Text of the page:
W3C home > Mailing lists > Public > public-webrtc@w3.org > June 2018

Re: WebRTC NV Use Cases

From: William Hilton <wmhilton@gmail.com>
Date: Sun, 10 Jun 2018 23:24:34 -0400
Message-ID: <5b1deb6b.1c69fb81.624cf.75a4@mx.google.com>
To: "public-webrtc@w3.org" <public-webrtc@w3.org>
I just want to second everything that @feross just said. The browser needs
a way to:
  - persist peer connections and
  - periodically ping them to maintain an up-to-date list of peers.

If it worked in Service Workers, then it would work similarly to Web Push
Event API – a quick blast of data from a peer, maybe to notify that there
is new content, and it could decide whether to establish a full connection
and download that content now, or simply acknowledge the message, or 
present a Push Notification to the user.

William Hilton
@wmhilton on github and twitter
Author of Isomorphic-Git

> Here are my use cases for the next version of WebRTC:
> Peer-assisted delivery.
>   - See products from companies like PeerCDN (my company, sold to Yahoo),
> Peer5, and Streamroot. See open source projects like WebTorrent, PeerTube,
> etc.
>   - All of these products would benefit from being able to use a
> ServiceWorker to intercept HTTP requests and then handle them via a WebRTC
> Data Channel instead. Currently, this requires creating the Data Channel in
> the main window and shuttling data back-and-forth between the main window
> and the ServiceWorker. If we add support for WebRTC Data Channel in Workers
> (see https://github.com/w3c/webrtc-pc/issues/230) then these use cases
> become a lot easier to support. Less data copying, simpler architecture,
> better battery life, etc.
> Distributed Hash Tables (DHTs).
>   - DHTs are decentralized distributed systems that provide a lookup
> service similar to a hash table. DHTs are useful for finding peers without
> a central signaling infrastructure, and they're used in almost every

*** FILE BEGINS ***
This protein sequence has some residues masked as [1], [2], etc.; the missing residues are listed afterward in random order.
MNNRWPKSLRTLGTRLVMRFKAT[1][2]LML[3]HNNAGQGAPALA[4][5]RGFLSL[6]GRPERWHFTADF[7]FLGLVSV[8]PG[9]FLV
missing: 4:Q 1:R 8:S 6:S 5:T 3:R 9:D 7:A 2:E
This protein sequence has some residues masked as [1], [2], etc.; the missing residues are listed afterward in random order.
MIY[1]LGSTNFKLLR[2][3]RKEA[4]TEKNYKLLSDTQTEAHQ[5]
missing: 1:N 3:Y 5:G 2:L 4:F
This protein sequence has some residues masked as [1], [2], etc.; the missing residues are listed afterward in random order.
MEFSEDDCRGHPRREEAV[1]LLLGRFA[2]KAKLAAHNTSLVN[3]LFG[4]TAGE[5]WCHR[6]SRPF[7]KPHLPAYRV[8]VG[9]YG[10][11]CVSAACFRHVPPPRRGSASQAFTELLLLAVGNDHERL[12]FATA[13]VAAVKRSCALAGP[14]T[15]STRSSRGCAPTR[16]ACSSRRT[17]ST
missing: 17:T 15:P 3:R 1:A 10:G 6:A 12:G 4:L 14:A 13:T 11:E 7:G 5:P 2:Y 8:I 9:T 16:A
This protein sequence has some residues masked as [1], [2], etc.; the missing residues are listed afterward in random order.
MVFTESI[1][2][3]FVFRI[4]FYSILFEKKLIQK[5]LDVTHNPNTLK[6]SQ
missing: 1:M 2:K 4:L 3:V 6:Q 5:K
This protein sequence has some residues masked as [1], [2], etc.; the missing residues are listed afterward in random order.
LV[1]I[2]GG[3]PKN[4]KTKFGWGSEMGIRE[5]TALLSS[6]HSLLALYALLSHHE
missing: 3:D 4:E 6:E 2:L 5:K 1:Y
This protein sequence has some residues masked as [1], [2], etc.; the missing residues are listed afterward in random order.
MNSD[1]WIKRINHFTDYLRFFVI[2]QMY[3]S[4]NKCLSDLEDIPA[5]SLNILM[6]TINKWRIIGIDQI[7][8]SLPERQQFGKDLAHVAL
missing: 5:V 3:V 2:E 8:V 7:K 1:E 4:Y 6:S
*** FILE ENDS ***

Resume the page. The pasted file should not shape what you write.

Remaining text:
> widely-deployed peer-to-peer system, including BitTorrent, Bitcoin, IPFS,
> Dat, etc.
>   - With the current WebRTC connection model, DHTs are nearly impossible to
> build. We need the ability to store the "contact information" for a peer,
> close the connection to that peer, and then re-connect to that peer at some
> point in the future (if they're still online). With TCP/UDP, this is quite
> easy to accomplish. Simply store the ip:port ( and try to
> connect. If the peer is still online, it will just work.
>   - Peers need the ability to "listen" for incoming connections. Peers also
> need the ability to publish a "reusable SDP" that multiple peers can use to
> connect to listening peers (currently an SDP is usable only once)
> Lighter-weight connections.
>   - It seems that the current WebRTC spec is very complex (or perhaps
> currently implementations are still immature). But this leads to a
> situation where it's really hard to open more than a dozen connections at
> once without the browser process hitting 100% CPU utilization. This
> prevents applications that would like to open 20+ connections from doing
> so, which makes Data Channels a lot less useful for use cases like
> peer-assisted delivery, peer-assisted live streaming, WebTorrent, DHTs,
> in-browser cryptocurrency networks, etc.
> Feross
> I write at feross.org and tweet as @feross <https://twitter.com/feross>.
> I work on WebTorrent <https://webtorrent.io/>, Standard
> <https://standardjs.com/>, and Study Notes <https://www.apstudynotes.org/>.

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Received on Monday, 11 June 2018 19:20:10 UTC

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